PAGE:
First published in 1989, Skyscrapers Hide the Heavens continues to earn wide acclaim for its comprehensive account of Native-newcomer relations throughout Canada’s history. Author J.R. Miller charts the deterioration of the relationship from the initial, mutually beneficial contact in the fur trade to the current displacement and marginalization of the Indigenous population.
The fourth edition of Skyscrapers Hide the Heavens is the result of considerable revision and expansion to incorporate current scholarship and developments over the past twenty years in federal government policy and Aboriginal political organization. It includes new information regarding political organization, land claims in the courts, public debates, as well as the haunting legacy of residential schools in Canada.
Critical to Canadian university-level classes in history, Indigenous studies, sociology, education, and law, the fourth edition of Skyscrapers will be also be useful to journalists and lawyers, as well as leaders of organizations dealing with Indigenous issues. Not solely a text for specialists in post-secondary institutions, Skyscrapers Hide the Heavens explores the consequence of altered Native-newcomer relations, from cooperation to coercion, and the lasting legacy of this impasse.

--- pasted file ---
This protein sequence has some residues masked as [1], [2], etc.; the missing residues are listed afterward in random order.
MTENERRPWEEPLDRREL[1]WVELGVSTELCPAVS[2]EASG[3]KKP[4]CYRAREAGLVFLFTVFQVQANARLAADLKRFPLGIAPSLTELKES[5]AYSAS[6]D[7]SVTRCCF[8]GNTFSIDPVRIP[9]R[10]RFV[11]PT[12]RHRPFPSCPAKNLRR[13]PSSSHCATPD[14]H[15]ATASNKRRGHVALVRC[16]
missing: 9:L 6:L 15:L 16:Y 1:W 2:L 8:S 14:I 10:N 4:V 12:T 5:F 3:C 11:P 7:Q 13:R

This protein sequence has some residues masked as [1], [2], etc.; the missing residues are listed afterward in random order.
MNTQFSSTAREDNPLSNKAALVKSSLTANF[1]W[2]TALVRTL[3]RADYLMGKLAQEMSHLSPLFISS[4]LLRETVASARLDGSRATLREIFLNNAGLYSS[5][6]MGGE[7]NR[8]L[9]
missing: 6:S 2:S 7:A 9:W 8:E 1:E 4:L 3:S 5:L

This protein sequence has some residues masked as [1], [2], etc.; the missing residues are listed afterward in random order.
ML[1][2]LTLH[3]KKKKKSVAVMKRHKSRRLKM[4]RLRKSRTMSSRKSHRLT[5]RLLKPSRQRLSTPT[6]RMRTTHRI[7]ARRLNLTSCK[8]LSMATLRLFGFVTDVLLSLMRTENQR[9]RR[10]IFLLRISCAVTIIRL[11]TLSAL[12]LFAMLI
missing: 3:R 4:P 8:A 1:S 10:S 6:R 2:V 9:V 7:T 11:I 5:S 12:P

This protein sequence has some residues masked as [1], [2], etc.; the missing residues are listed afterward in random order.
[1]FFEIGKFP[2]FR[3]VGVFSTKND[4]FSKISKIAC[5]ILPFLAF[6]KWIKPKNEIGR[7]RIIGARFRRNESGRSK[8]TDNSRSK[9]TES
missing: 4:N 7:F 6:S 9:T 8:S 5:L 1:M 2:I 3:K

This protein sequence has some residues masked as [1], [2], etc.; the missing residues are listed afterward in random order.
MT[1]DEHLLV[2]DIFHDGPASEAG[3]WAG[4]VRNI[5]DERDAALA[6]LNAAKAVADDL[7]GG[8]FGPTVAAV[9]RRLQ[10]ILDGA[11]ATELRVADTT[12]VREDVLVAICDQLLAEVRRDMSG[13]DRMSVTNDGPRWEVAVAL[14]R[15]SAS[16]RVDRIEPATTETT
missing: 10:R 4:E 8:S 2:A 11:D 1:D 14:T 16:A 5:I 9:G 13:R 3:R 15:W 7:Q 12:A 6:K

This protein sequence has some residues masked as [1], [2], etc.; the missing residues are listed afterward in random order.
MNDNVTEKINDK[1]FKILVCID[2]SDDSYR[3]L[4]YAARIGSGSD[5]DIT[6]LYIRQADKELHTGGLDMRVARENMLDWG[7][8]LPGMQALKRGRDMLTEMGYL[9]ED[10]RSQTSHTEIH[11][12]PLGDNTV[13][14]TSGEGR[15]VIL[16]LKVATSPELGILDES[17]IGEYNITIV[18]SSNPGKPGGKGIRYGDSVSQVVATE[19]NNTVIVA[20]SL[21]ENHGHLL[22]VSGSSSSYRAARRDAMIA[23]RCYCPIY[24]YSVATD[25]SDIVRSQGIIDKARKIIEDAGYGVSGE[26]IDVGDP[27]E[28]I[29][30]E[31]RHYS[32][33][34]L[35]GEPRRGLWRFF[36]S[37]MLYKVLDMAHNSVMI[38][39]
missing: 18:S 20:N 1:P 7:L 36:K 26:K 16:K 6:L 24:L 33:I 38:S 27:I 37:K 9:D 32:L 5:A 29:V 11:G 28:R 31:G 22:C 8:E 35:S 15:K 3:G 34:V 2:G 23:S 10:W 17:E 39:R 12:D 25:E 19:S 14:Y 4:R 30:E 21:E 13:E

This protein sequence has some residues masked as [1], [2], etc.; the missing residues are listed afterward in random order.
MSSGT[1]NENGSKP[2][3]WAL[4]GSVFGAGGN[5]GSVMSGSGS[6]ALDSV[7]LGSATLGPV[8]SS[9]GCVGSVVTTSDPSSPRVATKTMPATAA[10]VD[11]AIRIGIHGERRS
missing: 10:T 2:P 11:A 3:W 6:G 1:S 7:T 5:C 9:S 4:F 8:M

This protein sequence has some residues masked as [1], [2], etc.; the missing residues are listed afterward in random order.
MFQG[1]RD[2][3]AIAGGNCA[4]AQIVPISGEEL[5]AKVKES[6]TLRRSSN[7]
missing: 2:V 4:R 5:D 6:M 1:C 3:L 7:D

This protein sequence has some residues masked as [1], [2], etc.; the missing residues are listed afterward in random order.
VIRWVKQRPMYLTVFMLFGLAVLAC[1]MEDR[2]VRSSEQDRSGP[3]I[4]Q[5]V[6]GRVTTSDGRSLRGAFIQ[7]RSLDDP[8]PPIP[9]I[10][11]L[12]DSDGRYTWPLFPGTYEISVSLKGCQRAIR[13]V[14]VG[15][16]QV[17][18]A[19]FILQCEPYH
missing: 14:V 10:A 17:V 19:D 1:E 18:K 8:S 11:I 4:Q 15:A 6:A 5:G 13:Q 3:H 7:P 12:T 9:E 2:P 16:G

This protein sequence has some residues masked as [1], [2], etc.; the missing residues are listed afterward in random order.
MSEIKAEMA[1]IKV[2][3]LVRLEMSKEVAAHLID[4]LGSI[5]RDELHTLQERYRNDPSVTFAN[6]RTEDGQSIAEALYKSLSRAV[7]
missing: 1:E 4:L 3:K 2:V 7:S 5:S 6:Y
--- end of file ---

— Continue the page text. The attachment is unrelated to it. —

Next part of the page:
About the author
J.R. Miller is a professor emeritus of history at the University of Saskatchewan. He is the author of numerous works on issues related to Indigenous peoples including Skyscrapers Hide the Heavens and Shingwauk’s Vision, both published by University of Toronto Press.
"Drawing on recent scholarship, [Skyscrapers Hide the Heavens] is both broad and even-handed, covering developments in the Indigenous-settler relationship as it headed into the twenty-first century…."
The Canadian Historical Review, Vol 100 1, March ‘19
"If we learn anything from history it will be because of histories like Skyscrapers Hide the Heavens, which help put into perspective what Buffy Ste. Marie sings about as the ‘bitter past’ and give to Indian-white relations a sense of hope."
Globe and Mail